Since the choice of sampling algorithm also affects the model performance, the selection thereof from a soil spectral modelling perspective requires due consideration. In particular, we found the combined use of regression models and a sampling algorithm that represents the sample population better (cLHS) have higher accuracy in comparison to those that tend to pick up the outlier in the sample population (KS), which logically makes sense. Although the KM algorithm performed well on the larger continental dataset and the KS algorithm performed best on the smaller regional and local datasets, the cLHS algorithm provided the most robust sampling algorithm. However, this efficiency of the sampling algorithm in improving predictions was more beneficial in the larger dataset. This suggests that sampling algorithms were not as effective in smaller datasets, and random sampling itself should be sufficient. Furthermore, the combined use of a sampling algorithm with certain regression models should be done with caution, as we showed earlier. The use of the KS algorithm in conjunction with Cubist models yielded large variations in model performance.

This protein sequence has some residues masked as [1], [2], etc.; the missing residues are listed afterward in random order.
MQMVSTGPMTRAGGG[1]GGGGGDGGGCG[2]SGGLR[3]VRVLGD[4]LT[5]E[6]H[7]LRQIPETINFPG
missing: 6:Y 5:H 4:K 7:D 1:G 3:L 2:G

We noted that in this study, the sampling algorithms (cLHS, KM and KS) selected samples based on the principal components of the spectra, while the calibration models used the pre-processed spectra. Thus, their use in sampling algorithms may not be optimal, and perhaps that leads to the low performance of the cLHS method. Although similar results are expected, future research should look into comparing the performance of sampling algorithm both by using PCs as well as the pre-processed spectra.